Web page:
Wireless LAN Organization

When we talk about "wireless LAN," we are generally referring to the link and physical layers of the network. The IEEE 802 standards deal with these layers for a range of different LAN technologies, including IEEE 802.3, which is commonly (but incorrectly) called "Ethernet" [IEEE 802.3]. IEEE 802.11, of course, is the very widely deployed standard for Wi-Fi wireless LAN. In most LAN technologies, the same type of LAN must exist at both ends of a link. In other words, an Ethernet cable connects an Ethernet port on a computer to an Ethernet port on a hub. The equivalent to the LAN hub in IEEE 802.11 is the access point, which acts like the center of a wheel in distributing data for most Wi-Fi LANs. When IEEE 802.11 systems work through an access point, they are said to be operating in infrastructure mode because the access point is coordinating the Wi-Fi LAN from a fixed point and often providing a connection to a wired Ethernet network.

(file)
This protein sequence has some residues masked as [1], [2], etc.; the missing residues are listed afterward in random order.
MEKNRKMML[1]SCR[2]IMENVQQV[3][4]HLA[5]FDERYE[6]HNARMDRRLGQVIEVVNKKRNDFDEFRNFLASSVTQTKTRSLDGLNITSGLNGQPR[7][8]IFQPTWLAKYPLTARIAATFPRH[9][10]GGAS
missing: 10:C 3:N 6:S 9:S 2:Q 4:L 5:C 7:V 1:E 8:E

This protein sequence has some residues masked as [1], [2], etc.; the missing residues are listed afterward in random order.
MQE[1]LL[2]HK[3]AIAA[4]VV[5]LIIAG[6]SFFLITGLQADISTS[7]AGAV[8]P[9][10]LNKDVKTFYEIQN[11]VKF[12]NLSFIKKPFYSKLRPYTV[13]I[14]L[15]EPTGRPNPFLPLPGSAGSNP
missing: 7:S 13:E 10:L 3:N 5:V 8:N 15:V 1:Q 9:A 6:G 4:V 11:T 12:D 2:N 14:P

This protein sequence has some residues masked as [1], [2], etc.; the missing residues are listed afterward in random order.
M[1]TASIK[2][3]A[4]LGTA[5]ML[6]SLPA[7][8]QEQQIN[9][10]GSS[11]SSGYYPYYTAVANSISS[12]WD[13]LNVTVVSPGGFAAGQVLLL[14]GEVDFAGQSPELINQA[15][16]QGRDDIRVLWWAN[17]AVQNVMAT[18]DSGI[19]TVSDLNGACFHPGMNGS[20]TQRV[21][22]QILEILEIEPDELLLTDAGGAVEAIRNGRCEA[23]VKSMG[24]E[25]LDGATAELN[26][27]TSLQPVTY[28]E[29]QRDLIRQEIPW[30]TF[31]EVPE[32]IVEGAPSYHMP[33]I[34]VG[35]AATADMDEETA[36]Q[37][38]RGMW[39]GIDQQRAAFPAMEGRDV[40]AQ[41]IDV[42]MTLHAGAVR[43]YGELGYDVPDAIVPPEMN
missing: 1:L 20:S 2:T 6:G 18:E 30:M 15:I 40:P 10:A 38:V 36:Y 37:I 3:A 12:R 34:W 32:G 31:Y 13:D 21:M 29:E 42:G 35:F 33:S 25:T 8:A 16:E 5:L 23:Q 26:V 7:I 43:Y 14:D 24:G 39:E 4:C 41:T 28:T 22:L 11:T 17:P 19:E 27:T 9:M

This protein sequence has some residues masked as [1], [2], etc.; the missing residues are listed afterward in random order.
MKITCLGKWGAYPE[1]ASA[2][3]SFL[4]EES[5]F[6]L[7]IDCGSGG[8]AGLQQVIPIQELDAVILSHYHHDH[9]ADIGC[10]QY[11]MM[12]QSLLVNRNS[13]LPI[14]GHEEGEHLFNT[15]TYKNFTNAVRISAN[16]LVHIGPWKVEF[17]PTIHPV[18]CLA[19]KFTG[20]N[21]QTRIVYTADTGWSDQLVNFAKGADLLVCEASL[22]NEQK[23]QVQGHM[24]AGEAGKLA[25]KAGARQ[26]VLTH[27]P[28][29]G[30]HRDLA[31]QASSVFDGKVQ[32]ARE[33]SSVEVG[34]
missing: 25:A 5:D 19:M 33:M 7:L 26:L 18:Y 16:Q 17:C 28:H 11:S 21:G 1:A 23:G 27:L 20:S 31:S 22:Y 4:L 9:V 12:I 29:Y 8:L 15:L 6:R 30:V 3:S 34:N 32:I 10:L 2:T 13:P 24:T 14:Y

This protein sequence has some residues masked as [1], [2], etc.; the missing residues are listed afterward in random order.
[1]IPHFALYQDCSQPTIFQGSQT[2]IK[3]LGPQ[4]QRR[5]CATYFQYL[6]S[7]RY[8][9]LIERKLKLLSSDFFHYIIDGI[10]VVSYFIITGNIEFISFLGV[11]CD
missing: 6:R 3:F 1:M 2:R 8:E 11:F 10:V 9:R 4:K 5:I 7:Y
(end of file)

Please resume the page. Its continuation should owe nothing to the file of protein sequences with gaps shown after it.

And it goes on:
In the early days of Ethernet, you could use a hub (like all systems today) or you could connect all the computers together using a single coaxial cable. In the latter case, you didn't need a hub because the single cable joined all the computers together in series. When any computer sent a message, all the others could potentially receive it, but only the recipient to whom it was addressed would actually listen. IEEE 802.11 has a similar mode called ad-hoc mode. In this case no access point is needed and each wireless device can transmit directly to any other. It was intended to be useful for groups of people who wanted to set up a network anywhere and share information?hence, "ad-hoc."

To summarize, IEEE 802.11 has two modes, infrastructure and ad-hoc, sometimes referred to by the technical acronyms ESS and IBSS, respectively. From a security standpoint, ad-hoc networks present quite a challenge and we will deal with them separately in a later chapter. Most people operate in infrastructure mode because they want to be able to connect to a wired infrastructure such as a local Ethernet or an Internet connection. Infrastructure mode also offers a much better platform for building security. Most of what is described in the following chapters refers to operation in infrastructure mode.

    Part II: The Design of Wi-Fi Security